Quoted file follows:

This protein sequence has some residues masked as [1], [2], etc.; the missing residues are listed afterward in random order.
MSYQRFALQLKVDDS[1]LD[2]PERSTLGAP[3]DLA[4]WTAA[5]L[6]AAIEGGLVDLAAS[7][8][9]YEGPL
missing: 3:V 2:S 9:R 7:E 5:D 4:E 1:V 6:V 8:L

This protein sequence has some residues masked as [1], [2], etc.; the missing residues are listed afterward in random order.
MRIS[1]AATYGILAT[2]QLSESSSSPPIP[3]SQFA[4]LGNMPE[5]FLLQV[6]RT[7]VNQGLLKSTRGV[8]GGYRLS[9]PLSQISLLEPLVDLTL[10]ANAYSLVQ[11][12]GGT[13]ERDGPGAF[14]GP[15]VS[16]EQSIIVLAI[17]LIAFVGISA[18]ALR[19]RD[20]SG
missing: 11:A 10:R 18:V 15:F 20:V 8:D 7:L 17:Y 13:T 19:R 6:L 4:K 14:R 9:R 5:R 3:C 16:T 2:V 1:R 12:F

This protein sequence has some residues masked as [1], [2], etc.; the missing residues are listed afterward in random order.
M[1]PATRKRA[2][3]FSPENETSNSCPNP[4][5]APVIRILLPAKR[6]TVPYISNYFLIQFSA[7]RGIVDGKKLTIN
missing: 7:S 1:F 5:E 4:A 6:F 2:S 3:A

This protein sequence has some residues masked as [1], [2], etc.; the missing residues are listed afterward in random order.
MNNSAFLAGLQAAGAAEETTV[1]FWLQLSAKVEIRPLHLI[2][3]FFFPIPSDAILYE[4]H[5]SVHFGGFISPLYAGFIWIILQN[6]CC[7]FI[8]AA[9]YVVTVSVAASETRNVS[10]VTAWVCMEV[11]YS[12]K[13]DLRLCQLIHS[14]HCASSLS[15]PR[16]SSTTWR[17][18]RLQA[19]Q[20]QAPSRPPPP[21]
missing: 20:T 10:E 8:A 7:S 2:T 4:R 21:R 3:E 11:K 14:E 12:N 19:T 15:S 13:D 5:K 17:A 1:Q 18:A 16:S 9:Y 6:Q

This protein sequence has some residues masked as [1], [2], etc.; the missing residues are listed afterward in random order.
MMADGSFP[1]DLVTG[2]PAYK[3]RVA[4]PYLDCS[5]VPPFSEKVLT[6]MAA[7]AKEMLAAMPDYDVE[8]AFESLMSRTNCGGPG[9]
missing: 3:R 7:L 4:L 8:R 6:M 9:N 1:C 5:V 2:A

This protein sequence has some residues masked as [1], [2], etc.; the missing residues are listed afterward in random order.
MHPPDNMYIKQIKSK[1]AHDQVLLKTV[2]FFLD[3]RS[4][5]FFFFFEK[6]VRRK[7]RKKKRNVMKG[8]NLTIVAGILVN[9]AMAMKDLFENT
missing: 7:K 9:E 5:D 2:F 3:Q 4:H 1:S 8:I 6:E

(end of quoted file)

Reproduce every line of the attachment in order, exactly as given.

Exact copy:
This protein sequence has some residues masked as [1], [2], etc.; the missing residues are listed afterward in random order.
MSYQRFALQLKVDDS[1]LD[2]PERSTLGAP[3]DLA[4]WTAA[5]L[6]AAIEGGLVDLAAS[7][8][9]YEGPL
missing: 3:V 2:S 9:R 7:E 5:D 4:E 1:V 6:V 8:L

This protein sequence has some residues masked as [1], [2], etc.; the missing residues are listed afterward in random order.
MRIS[1]AATYGILAT[2]QLSESSSSPPIP[3]SQFA[4]LGNMPE[5]FLLQV[6]RT[7]VNQGLLKSTRGV[8]GGYRLS[9]PLSQISLLEPLVDLTL[10]ANAYSLVQ[11][12]GGT[13]ERDGPGAF[14]GP[15]VS[16]EQSIIVLAI[17]LIAFVGISA[18]ALR[19]RD[20]SG
missing: 11:A 10:R 18:V 15:F 20:V 8:D 7:L 17:Y 13:T 19:R 6:L 4:K 14:R 9:R 5:R 3:C 16:T 2:V 1:R 12:F

This protein sequence has some residues masked as [1], [2], etc.; the missing residues are listed afterward in random order.
M[1]PATRKRA[2][3]FSPENETSNSCPNP[4][5]APVIRILLPAKR[6]TVPYISNYFLIQFSA[7]RGIVDGKKLTIN
missing: 7:S 1:F 5:E 4:A 6:F 2:S 3:A

This protein sequence has some residues masked as [1], [2], etc.; the missing residues are listed afterward in random order.
MNNSAFLAGLQAAGAAEETTV[1]FWLQLSAKVEIRPLHLI[2][3]FFFPIPSDAILYE[4]H[5]SVHFGGFISPLYAGFIWIILQN[6]CC[7]FI[8]AA[9]YVVTVSVAASETRNVS[10]VTAWVCMEV[11]YS[12]K[13]DLRLCQLIHS[14]HCASSLS[15]PR[16]SSTTWR[17][18]RLQA[19]Q[20]QAPSRPPPP[21]
missing: 20:T 10:E 8:A 7:S 2:T 4:R 21:R 3:E 11:K 14:E 12:N 19:T 15:S 13:D 5:K 17:A 1:Q 18:A 16:S 9:Y 6:Q

This protein sequence has some residues masked as [1], [2], etc.; the missing residues are listed afterward in random order.
MMADGSFP[1]DLVTG[2]PAYK[3]RVA[4]PYLDCS[5]VPPFSEKVLT[6]MAA[7]AKEMLAAMPDYDVE[8]AFESLMSRTNCGGPG[9]
missing: 3:R 7:L 4:L 8:R 6:M 9:N 1:C 5:V 2:A

This protein sequence has some residues masked as [1], [2], etc.; the missing residues are listed afterward in random order.
MHPPDNMYIKQIKSK[1]AHDQVLLKTV[2]FFLD[3]RS[4][5]FFFFFEK[6]VRRK[7]RKKKRNVMKG[8]NLTIVAGILVN[9]AMAMKDLFENT
missing: 7:K 9:E 5:D 2:F 3:Q 4:H 1:S 8:I 6:E